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Union offered Exxon six-year deal with no raise first year - sources

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·2 min read
FILE PHOTO: Exxon Mobil begins lockout of workers from Texas plant
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By Erwin Seba

HOUSTON (Reuters) - United Steelworkers union negotiators bargaining for a new contract at an Exxon Mobil Texas refinery offered a six-year deal with no pay raise in the first year, people familiar with the talks said, shortly before 650 workers were locked out of their jobs.

The Local 13-243 proposal would match raises in the second through sixth years to those set by national labor negotiations that have yet to be held, the people said. The two sides have not swapped new proposals since the May 1 lockout, the people said.

The Beaumont plant's union workers were ushered out after Local 13-243 officials refused Exxon's call for a vote on the company's April 20 labor proposal, details of which have not been disclosed.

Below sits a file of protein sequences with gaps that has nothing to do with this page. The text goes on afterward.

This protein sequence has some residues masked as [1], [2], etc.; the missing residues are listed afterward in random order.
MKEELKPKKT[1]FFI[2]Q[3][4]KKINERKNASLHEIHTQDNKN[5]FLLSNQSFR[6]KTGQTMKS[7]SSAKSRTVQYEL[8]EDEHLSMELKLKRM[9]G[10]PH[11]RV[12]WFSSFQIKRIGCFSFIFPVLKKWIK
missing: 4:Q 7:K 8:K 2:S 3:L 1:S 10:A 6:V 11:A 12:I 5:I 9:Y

The 2,700-acre Beaumont complex is Exxon's third-largest U.S. refinery and produces gasoline and Mobil 1 motor oil. It continues to operate with managers and replacement workers on site.

"The provisions being sought by the company are not new or unique to the industry or ExxonMobil. Many provisions sought by the union are not part of other existing contracts we have with the USW," said Exxon spokeswoman Julie King.

The two sides "remain far apart on many important items," she added.

The USW local wants to maintain four 10-hour work days, job bidding, grievance and arbitration procedures. Its proposal offered to extend a probationary period for new workers to 18 months from six, the people said.

Hoot Landry, a staff representative for the USW, declined to discuss the union proposal.

Exxon told union negotiators it expected no layoffs of hourly workers at the site, they said. The firm is in the midst of an expansion program that would double the plant's processing capacity.

The two sides have not met since April 30, but another meeting has been discussed, one of the people said.

(Reporting by Erwin Seba; Editing by David Gregorio)